So now that I’m seriously starting to look at job opportunities to apply for I’m becoming familiar with the list of stated requirements a lot of employers want. Since the majority of postings are looking for experienced developers some of their stated requirements are beyond my current skill level. Instead of being frustrated, e.g., “OMG doesn’t anyone want to give a Junior developer a chance?!?!”, I look at it as a roadmap guiding me down the path to make me more employable.
I had a conversation with a recruiter on Tuesday and she was asking me a bunch of questions about my learning. The subject of code schools came up.
I don’t have $12,000 to pay the tuition, nor can I afford to quit my job to attend one of these (assuming I’d be accepted, but then again…why wouldn’t I? So I figured the next best thing would backwards engineer a code school type of education.
I found Dev Bootcamp’s very broad outline on their curriculum and I’m going to use that to fill the gaps in my current knowledge.
Adding a search feature to my blog app has been on the wish list for a while. Turns out that I’ve made it more complicated than I expected.
As I mentioned before I installed the sunspot gem and it was working beautifully in development mode but then when I uploaded it to Heroku I discovered that the functionality needed to make the gem work is only available for paying users 🙁
Late last night I came across a Railscasts episode about coding your own simple search feature. The problem is that in order to make it work I have to change my controller in such a way that breaks the pagination feature I installed (kaminari). I ran into the same problem when installing sunspot, and I found a solution after an hour of searching.
I would have installed it last night but it was too late to undertake something like that.
I’ve spent hundreds of hours in the past 4 months boning up on web development. I’m at the point where I feel my development is being hindered by not doing this full time.
I haven’t done a job search in a looooooong time. I had forgotten the horrors of trying to get my resume looking good. “OMG, SHOULD I PUT AN OBJECTIVE? OMG HOW MUCH EXPERIENCE DO I LIST? OMG ARE THEY GOING TO LOOK DOWN ON ME BECAUSE I’M SELF-TAUGHT AND DON’T HAVE A COMPUTER SCIENCE DEGREE?”
I’m looking for the right company and the right opportunity to grow as a developer and help that company achieve its goals in the most efficient manner.
Soooooooo… I posted my resume online to 2 very popular tech job sites… and I wasn’t disappointed by the response 🙂
I have to laugh or else I’d be crying or raging…
One of the features I’ve wanted to add to the Shadow Blog is search capability. I came across a Railscasts episode in which Ryan Bates demonstrates the Sunspot gem.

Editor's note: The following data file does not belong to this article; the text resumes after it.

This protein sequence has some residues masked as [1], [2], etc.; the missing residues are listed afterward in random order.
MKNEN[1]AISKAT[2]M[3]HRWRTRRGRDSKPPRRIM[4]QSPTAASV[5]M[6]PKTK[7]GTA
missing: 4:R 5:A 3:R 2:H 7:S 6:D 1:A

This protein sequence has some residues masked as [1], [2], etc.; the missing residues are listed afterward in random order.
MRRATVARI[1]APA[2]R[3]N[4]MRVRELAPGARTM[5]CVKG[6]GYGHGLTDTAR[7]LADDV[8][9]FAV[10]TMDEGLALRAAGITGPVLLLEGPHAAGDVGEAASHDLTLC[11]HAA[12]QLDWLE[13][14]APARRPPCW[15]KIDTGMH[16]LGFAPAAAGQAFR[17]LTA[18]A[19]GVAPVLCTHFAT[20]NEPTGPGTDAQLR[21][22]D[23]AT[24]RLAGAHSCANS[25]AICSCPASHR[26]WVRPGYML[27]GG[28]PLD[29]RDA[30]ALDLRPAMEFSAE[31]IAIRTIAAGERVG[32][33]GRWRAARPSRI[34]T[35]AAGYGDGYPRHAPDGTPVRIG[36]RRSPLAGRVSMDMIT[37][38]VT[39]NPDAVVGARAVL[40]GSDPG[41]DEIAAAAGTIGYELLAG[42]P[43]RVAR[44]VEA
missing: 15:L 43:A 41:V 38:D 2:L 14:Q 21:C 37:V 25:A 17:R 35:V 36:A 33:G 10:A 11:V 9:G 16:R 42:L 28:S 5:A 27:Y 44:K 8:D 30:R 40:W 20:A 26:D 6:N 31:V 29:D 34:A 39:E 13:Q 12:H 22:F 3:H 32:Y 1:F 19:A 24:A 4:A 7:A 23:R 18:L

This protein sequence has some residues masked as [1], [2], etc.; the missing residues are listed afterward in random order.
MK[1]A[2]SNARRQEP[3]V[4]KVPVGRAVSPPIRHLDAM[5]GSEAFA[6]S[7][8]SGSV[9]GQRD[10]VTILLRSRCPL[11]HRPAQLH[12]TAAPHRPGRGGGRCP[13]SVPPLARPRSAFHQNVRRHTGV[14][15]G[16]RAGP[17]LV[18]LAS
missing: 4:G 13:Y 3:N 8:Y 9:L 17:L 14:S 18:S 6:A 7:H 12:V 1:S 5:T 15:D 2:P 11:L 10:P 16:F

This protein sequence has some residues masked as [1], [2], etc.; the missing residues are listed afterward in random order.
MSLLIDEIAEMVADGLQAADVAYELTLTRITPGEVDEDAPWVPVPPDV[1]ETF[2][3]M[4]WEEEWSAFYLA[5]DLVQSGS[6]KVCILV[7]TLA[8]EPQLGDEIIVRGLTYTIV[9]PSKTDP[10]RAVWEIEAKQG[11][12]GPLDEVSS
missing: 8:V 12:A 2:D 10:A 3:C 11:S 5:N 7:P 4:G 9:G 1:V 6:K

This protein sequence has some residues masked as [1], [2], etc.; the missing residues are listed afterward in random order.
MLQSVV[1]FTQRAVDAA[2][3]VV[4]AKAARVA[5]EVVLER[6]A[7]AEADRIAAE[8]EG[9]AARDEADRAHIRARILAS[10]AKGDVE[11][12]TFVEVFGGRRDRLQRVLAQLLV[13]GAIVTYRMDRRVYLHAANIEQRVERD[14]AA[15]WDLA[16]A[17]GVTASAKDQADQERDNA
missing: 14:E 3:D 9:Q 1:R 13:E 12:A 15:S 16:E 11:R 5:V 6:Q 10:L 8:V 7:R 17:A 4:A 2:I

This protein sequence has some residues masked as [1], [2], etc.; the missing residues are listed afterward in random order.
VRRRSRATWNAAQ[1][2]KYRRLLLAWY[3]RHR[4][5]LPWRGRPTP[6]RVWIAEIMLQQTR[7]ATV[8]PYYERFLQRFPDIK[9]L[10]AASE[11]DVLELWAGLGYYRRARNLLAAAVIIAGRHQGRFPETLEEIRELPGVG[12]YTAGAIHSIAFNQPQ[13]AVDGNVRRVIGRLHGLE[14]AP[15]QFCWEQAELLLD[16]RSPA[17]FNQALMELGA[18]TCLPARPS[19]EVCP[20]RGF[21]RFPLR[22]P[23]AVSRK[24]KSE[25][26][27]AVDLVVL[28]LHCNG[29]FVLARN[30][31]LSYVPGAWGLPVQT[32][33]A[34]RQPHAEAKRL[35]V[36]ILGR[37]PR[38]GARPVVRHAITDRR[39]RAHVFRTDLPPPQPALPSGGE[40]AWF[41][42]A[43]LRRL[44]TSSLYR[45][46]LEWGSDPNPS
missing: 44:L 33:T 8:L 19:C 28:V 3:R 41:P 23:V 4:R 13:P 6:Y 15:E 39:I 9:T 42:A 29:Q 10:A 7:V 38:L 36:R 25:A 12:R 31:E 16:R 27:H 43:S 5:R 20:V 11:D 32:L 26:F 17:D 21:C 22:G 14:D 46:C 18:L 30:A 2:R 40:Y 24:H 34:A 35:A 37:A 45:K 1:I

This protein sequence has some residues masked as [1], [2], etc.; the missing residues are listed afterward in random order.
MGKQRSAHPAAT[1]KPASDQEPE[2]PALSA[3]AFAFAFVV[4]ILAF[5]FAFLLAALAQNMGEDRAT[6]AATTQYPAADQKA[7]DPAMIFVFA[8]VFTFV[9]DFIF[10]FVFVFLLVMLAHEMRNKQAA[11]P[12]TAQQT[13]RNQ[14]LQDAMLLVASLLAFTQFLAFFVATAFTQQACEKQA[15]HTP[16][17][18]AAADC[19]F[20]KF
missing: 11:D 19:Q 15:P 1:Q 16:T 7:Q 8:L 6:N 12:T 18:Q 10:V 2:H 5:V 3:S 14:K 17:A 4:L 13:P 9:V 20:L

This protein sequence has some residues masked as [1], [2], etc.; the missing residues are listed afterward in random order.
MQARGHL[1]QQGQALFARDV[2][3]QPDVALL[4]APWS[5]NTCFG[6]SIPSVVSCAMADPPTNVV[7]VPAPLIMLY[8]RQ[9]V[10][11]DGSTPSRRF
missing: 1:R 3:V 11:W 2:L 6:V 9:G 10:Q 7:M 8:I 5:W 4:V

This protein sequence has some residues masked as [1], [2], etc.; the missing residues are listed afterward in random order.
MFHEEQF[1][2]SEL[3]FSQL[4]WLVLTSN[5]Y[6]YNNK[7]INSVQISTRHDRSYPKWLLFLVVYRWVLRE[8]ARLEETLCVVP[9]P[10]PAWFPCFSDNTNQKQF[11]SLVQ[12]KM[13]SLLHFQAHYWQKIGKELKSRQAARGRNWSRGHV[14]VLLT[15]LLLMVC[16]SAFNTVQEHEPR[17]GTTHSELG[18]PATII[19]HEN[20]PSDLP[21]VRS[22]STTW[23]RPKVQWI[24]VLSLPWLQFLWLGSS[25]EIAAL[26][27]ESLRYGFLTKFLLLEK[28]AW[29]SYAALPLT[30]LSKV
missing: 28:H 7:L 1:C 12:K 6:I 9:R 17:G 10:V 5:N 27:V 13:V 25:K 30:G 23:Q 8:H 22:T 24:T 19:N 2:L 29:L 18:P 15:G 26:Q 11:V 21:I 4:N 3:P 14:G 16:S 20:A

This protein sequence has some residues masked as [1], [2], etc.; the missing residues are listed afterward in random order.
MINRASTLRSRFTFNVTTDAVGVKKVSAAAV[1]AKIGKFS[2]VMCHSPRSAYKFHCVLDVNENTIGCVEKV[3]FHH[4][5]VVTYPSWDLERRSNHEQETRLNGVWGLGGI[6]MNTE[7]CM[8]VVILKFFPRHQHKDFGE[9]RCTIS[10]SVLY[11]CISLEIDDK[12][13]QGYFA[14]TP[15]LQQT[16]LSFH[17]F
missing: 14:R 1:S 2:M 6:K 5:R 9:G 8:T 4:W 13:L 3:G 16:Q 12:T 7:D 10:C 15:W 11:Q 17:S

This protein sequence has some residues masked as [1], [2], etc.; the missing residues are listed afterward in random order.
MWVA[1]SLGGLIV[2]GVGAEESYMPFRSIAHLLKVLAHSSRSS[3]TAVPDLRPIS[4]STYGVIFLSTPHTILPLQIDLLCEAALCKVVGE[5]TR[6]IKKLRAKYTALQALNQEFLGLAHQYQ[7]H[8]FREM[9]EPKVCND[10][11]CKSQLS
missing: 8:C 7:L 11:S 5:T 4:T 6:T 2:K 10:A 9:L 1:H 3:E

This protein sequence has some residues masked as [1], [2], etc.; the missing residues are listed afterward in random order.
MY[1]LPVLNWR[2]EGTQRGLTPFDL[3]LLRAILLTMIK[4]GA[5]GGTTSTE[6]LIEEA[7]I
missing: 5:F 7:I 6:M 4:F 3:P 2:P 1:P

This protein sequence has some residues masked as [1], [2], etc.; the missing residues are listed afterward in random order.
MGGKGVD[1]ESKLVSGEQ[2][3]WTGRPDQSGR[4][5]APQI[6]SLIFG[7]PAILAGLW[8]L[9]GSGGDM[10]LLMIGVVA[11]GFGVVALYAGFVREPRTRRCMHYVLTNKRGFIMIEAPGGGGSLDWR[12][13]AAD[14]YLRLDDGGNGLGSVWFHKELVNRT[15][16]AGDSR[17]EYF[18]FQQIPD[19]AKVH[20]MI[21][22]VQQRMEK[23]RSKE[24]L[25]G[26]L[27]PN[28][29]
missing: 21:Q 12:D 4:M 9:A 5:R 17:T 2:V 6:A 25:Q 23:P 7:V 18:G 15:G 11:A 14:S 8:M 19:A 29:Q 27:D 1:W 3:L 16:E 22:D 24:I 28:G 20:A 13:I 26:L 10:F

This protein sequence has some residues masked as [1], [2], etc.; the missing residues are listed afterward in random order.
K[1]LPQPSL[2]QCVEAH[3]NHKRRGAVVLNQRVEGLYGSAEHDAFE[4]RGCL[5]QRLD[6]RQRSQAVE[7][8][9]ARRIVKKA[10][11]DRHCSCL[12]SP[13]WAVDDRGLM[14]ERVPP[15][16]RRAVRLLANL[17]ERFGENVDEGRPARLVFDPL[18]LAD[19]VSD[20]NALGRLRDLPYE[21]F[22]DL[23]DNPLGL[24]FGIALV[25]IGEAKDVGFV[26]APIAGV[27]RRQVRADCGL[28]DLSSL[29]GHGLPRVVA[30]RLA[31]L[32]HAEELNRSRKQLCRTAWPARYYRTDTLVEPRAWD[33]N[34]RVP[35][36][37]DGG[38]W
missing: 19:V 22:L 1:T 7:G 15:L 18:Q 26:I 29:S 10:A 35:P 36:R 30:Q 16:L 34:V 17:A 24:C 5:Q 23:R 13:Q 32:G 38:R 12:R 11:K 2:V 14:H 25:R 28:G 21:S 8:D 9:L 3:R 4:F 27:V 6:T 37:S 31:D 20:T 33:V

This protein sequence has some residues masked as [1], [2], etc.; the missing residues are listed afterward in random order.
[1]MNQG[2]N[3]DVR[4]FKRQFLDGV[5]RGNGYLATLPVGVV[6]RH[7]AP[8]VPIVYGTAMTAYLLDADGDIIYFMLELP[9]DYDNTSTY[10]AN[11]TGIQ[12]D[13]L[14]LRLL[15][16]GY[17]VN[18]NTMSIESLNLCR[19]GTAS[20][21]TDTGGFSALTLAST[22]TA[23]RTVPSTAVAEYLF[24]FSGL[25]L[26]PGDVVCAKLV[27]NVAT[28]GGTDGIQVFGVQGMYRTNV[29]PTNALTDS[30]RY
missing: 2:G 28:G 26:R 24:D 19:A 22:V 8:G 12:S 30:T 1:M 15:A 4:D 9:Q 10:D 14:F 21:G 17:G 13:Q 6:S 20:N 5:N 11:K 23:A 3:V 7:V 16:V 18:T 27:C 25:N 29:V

I installed the gem and got everything working in development mode then I tried uploading to Heroku…except I found out that using solr search on Heroku is not free! $20 per month! OMG.
I spent about 1.5 hours troubleshooting and installing only to find out it was all for nothing and I couldn’t use the functionality on the free tier of Heroku. Well, at least I got my Rails coding in for the day…
- TDD (Test Driven Development)
- Building Rails Apps
These are the topics I’m currently working on. I have a family, a full-time job and I don’t function well over the long term on less than 6 hours of sleep, so budgeting the proper time for each subject can become a challenge. On top of that I also keep an excel sheet full of goals not related to coding that I try to accomplish each day, and those items also take my time.
So I learned the hard way about URL validation when submitting a URL as a text string.
I am doing round 2 of building the “Reddit on Rails” app and submitted a URL in the format of “google.com” instead of “http://www.google.com”. When I would type something like <%= link_to @link.title, @link.url %> it would return a link in the format of “http://mydomain/links/google.com” instead of what I wanted which was “http://www.google.com”.
I thought something might be wrong with my routes.rb file, or links controller. Turns out I created the problem by not submitting the URL with the “http://” at the beginning of the string.
Did some Google searching and came up with a nice thread on how to validate URLs in rails.
One of my goals for February was to purchase a laptop for 2 reasons:
- I code from a desktop computer and wanted to be able to display my work to others away from home
- I wanted to be able to code standing up, because sitting down all the time is bad for your health
Yesterday I received a refurbished Dell Laptop in the mail. It’s nothing special, but it accomplishes the two goals listed above and makes me feel more like a “real” developer. Don’t all “real” developers have laptops? The devs at my current job do…
Nowadays I’m doing my coding using Nitrous.io, so performance specs aren’t that big of an issue.
My current project is to build a Reddit type of site using Rails. In searching for ideas on how to build this I came across a “Reddit on Rails” tutorial. The tutorial was written with Rails 3 in mind, but the differences are minor and are easy fixes. The best part is that I know and understand what the differences are, how to avoid the errors and how to fix them if they occur.